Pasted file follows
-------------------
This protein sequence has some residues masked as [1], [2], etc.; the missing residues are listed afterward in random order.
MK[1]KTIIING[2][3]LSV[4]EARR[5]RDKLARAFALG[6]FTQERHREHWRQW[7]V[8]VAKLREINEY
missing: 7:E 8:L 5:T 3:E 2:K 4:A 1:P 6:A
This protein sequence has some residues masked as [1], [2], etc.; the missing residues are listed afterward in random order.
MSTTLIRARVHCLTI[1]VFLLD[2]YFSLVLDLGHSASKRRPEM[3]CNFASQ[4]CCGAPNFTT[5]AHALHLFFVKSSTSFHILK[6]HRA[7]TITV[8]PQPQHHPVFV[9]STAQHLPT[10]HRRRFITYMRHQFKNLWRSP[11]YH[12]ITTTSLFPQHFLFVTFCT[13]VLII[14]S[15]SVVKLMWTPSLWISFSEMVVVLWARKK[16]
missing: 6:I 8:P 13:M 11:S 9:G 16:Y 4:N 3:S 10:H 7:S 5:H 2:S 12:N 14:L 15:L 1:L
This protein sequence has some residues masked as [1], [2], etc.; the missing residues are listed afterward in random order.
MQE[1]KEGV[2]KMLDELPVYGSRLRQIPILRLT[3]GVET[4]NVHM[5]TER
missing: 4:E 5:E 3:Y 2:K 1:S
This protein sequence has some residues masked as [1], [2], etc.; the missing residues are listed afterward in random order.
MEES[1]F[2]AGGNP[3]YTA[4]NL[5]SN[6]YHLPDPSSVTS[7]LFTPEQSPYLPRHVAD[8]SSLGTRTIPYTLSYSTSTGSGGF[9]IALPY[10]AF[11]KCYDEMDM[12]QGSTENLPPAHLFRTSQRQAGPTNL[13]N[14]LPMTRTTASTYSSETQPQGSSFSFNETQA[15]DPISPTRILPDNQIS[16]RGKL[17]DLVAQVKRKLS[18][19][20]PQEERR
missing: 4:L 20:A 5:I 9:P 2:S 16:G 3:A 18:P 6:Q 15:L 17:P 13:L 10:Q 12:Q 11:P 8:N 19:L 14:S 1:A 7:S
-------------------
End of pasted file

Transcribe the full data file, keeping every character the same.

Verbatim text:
This protein sequence has some residues masked as [1], [2], etc.; the missing residues are listed afterward in random order.
MK[1]KTIIING[2][3]LSV[4]EARR[5]RDKLARAFALG[6]FTQERHREHWRQW[7]V[8]VAKLREINEY
missing: 7:E 8:L 5:T 3:E 2:K 4:A 1:P 6:A
This protein sequence has some residues masked as [1], [2], etc.; the missing residues are listed afterward in random order.
MSTTLIRARVHCLTI[1]VFLLD[2]YFSLVLDLGHSASKRRPEM[3]CNFASQ[4]CCGAPNFTT[5]AHALHLFFVKSSTSFHILK[6]HRA[7]TITV[8]PQPQHHPVFV[9]STAQHLPT[10]HRRRFITYMRHQFKNLWRSP[11]YH[12]ITTTSLFPQHFLFVTFCT[13]VLII[14]S[15]SVVKLMWTPSLWISFSEMVVVLWARKK[16]
missing: 6:I 8:P 13:M 11:S 9:G 16:Y 4:N 3:S 10:H 7:S 5:H 2:S 12:N 14:L 15:L 1:L
This protein sequence has some residues masked as [1], [2], etc.; the missing residues are listed afterward in random order.
MQE[1]KEGV[2]KMLDELPVYGSRLRQIPILRLT[3]GVET[4]NVHM[5]TER
missing: 4:E 5:E 3:Y 2:K 1:S
This protein sequence has some residues masked as [1], [2], etc.; the missing residues are listed afterward in random order.
MEES[1]F[2]AGGNP[3]YTA[4]NL[5]SN[6]YHLPDPSSVTS[7]LFTPEQSPYLPRHVAD[8]SSLGTRTIPYTLSYSTSTGSGGF[9]IALPY[10]AF[11]KCYDEMDM[12]QGSTENLPPAHLFRTSQRQAGPTNL[13]N[14]LPMTRTTASTYSSETQPQGSSFSFNETQA[15]DPISPTRILPDNQIS[16]RGKL[17]DLVAQVKRKLS[18][19][20]PQEERR
missing: 4:L 20:A 5:I 9:P 2:S 16:G 3:A 18:P 6:Q 15:L 17:P 13:L 10:Q 12:Q 11:P 8:N 19:L 14:S 1:A 7:S